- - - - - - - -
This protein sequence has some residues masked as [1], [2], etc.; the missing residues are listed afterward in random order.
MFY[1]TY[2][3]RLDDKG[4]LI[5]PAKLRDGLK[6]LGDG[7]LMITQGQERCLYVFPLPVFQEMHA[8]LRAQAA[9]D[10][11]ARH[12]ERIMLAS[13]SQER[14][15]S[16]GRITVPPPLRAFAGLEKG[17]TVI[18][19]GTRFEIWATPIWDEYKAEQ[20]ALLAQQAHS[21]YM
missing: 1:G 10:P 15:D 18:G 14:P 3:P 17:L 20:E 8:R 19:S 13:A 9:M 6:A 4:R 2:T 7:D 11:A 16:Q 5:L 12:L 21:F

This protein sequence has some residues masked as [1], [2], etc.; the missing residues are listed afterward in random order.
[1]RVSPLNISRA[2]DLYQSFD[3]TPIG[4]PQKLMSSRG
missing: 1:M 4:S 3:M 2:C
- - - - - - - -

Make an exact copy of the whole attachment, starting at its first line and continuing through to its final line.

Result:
This protein sequence has some residues masked as [1], [2], etc.; the missing residues are listed afterward in random order.
MFY[1]TY[2][3]RLDDKG[4]LI[5]PAKLRDGLK[6]LGDG[7]LMITQGQERCLYVFPLPVFQEMHA[8]LRAQAA[9]D[10][11]ARH[12]ERIMLAS[13]SQER[14][15]S[16]GRITVPPPLRAFAGLEKG[17]TVI[18][19]GTRFEIWATPIWDEYKAEQ[20]ALLAQQAHS[21]YM
missing: 1:G 10:P 15:D 18:G 14:P 3:P 17:L 20:E 8:R 19:S 13:A 9:M 6:A 4:R 2:T 7:D 11:A 16:Q 5:L 12:L 21:F

This protein sequence has some residues masked as [1], [2], etc.; the missing residues are listed afterward in random order.
[1]RVSPLNISRA[2]DLYQSFD[3]TPIG[4]PQKLMSSRG
missing: 1:M 4:S 3:M 2:C